small font sizes and/or a scaling factor != 1.0 when the code was written in

Comment 26

15 years ago
Yes, I think the patch should go in also. Think of this patch as fixing the XP
portion of the font sizing/scaling/zooming bug. Then we can open a new bug for
the Linux specific issues (or maybe there are bugs already filed).

If the font sizing is already wrong it can't really be a regression....Also,
once this is in it can help us better understand what is wrong with Linux. 

Plus, this patch fixes some problems with text zooming as it is.

Comment 27

15 years ago
Is there a slight chanche that this patch gets it's way into the 1.0.1-branch or
should we add a comment to the "1.0.1 release notes" that the "shrink-to-fit
functionality has been regressed since 1.0 and that people have to use either
1.0FCS or wait for fixed trunk builds to get usefull printouts on paper" ?
nsbeta1+. This is a very visible bug, since fit to page is the default setting.
Keywords: nsbeta1+
Whiteboard: [adt1]


15 years ago
Depends on: 164934


15 years ago
Target Milestone: mozilla1.1alpha → mozilla1.2beta

Comment 29

15 years ago
Created attachment 97953 [details] [diff] [review]
Updated patch

The patch need to be re-merged with the tree.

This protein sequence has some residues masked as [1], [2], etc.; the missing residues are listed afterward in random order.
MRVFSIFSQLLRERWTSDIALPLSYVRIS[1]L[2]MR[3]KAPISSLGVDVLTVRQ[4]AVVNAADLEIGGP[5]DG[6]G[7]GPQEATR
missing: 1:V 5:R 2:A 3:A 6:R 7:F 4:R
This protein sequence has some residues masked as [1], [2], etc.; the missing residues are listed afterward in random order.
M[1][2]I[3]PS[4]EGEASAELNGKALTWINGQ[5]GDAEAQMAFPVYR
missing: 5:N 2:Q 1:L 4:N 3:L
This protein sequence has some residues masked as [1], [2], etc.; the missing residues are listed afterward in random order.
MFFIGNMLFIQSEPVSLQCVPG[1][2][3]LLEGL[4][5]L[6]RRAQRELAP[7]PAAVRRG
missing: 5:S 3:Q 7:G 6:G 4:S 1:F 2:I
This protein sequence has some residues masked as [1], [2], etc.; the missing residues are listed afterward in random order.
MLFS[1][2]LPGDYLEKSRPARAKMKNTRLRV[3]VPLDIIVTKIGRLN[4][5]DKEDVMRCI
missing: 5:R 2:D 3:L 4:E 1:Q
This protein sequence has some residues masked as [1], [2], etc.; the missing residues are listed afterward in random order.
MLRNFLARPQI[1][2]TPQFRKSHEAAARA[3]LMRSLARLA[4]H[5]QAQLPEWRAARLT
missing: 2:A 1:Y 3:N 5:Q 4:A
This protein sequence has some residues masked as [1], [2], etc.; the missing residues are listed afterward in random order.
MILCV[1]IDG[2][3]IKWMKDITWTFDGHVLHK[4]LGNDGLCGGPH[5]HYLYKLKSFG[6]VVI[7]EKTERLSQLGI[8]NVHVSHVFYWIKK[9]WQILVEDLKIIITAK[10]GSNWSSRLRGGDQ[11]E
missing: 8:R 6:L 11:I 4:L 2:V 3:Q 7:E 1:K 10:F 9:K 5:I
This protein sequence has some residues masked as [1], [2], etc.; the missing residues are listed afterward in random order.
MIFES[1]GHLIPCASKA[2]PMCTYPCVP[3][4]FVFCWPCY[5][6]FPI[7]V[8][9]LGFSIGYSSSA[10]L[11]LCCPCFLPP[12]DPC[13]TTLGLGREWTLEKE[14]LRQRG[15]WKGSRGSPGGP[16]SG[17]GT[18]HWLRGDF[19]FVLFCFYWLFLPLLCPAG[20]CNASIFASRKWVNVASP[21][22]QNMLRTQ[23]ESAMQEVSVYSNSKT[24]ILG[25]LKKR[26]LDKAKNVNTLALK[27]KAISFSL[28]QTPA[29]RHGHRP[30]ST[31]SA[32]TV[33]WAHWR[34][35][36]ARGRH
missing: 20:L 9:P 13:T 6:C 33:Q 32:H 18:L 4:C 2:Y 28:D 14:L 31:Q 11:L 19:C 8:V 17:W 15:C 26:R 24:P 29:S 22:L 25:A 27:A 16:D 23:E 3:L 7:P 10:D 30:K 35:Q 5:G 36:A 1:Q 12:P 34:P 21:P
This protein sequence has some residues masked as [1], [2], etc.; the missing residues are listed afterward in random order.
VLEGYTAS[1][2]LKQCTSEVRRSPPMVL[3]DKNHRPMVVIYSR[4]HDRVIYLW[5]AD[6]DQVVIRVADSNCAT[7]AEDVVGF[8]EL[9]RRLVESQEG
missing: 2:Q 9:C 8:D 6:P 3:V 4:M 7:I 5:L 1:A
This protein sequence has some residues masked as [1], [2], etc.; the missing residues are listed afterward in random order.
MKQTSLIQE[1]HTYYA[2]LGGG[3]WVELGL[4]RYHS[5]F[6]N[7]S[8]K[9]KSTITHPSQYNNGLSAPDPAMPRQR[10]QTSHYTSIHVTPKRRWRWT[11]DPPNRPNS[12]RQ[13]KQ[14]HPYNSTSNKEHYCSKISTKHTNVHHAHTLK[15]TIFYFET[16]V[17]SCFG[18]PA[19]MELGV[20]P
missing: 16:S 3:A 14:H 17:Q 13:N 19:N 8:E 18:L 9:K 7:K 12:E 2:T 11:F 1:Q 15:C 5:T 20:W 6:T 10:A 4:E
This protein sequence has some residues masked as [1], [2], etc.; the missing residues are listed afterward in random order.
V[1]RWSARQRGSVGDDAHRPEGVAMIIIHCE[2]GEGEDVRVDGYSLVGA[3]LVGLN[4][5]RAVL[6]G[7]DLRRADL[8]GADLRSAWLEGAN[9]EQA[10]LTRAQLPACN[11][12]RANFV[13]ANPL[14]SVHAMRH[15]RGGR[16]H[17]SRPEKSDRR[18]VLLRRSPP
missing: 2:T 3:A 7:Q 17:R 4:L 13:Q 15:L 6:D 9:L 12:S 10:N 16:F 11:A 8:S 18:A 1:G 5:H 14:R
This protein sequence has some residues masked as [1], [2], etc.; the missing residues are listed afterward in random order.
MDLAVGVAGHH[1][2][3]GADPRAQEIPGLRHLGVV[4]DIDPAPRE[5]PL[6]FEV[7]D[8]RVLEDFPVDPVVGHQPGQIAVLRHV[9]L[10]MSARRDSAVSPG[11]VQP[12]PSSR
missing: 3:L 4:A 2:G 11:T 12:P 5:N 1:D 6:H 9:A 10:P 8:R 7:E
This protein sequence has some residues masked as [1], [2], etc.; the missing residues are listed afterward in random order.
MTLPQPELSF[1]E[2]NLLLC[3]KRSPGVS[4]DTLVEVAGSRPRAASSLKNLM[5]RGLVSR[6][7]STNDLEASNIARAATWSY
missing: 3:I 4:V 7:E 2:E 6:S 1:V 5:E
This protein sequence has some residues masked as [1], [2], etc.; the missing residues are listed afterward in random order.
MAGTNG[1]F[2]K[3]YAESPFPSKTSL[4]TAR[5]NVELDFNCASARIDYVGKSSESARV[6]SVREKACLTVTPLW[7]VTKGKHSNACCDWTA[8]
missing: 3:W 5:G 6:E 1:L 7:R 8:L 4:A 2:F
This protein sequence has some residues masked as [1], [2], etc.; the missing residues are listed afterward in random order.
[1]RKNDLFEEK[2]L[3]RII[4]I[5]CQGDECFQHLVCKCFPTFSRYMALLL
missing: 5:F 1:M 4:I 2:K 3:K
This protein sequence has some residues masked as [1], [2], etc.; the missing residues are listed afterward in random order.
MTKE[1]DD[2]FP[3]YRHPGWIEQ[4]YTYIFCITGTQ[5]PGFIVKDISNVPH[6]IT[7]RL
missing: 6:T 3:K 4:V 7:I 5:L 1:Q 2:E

Attachment #92776 - Attachment is obsolete: true


15 years ago
Attachment #97953 - Attachment is obsolete: true

Comment 30

15 years ago
Created attachment 97997 [details] [diff] [review]
re-merged patch

Comment 31

15 years ago
Created attachment 98067 [details] [diff] [review]
screen shot of print output with re-merged patch

This is the output from the "re-merged" patch. It now looks correct. I can't
explain why the previous screen shots were not correct.

This patch is ready to be checked in.

Comment 32

15 years ago
Created attachment 98069 [details]
screen shot of print output with re-merged patch

Try this again
Attachment #98067 - Attachment is obsolete: true

Comment 33

15 years ago
Comment on attachment 97997 [details] [diff] [review]
re-merged patch 

Attachment #97997 - Flags: review+

Comment 34

15 years ago
I don't know what kind of bugs drivers is targeting for the 1.0 branch, but is
there any chance that this type of fix would be wanted for 1.0.2?

This is a bug that has not only made Mozilla evangelism harder, but has forced
me to use IE on a couple of occasions.

And I might as well ask, is there any document that defines what kind of patches
will be considered on the 1.0 branch?
Comment on attachment 97997 [details] [diff] [review]
re-merged patch 

>Index: content/base/src/nsRuleNode.cpp